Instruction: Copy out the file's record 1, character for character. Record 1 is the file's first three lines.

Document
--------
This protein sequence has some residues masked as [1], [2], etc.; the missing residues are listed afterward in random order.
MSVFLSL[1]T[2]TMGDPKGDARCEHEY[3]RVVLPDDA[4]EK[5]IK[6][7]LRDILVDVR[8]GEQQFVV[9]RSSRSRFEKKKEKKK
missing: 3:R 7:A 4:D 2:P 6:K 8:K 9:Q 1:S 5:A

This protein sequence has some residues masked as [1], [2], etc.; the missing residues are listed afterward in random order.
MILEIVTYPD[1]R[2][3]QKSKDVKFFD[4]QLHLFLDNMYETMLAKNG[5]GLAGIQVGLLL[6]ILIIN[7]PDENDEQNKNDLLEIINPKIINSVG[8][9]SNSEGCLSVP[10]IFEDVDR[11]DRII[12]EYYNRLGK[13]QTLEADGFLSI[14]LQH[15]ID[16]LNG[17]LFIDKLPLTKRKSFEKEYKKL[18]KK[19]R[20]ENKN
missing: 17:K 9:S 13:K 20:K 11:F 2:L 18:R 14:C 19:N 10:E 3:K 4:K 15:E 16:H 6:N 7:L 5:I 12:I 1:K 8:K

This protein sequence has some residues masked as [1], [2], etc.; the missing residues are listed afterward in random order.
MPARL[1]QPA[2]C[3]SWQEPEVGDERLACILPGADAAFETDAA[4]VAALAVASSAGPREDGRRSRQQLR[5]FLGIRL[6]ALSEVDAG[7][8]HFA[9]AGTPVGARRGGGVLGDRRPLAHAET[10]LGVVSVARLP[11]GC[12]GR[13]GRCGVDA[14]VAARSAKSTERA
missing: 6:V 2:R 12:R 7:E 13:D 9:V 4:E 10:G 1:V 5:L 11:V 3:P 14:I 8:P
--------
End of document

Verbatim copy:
This protein sequence has some residues masked as [1], [2], etc.; the missing residues are listed afterward in random order.
MSVFLSL[1]T[2]TMGDPKGDARCEHEY[3]RVVLPDDA[4]EK[5]IK[6][7]LRDILVDVR[8]GEQQFVV[9]RSSRSRFEKKKEKKK
missing: 3:R 7:A 4:D 2:P 6:K 8:K 9:Q 1:S 5:A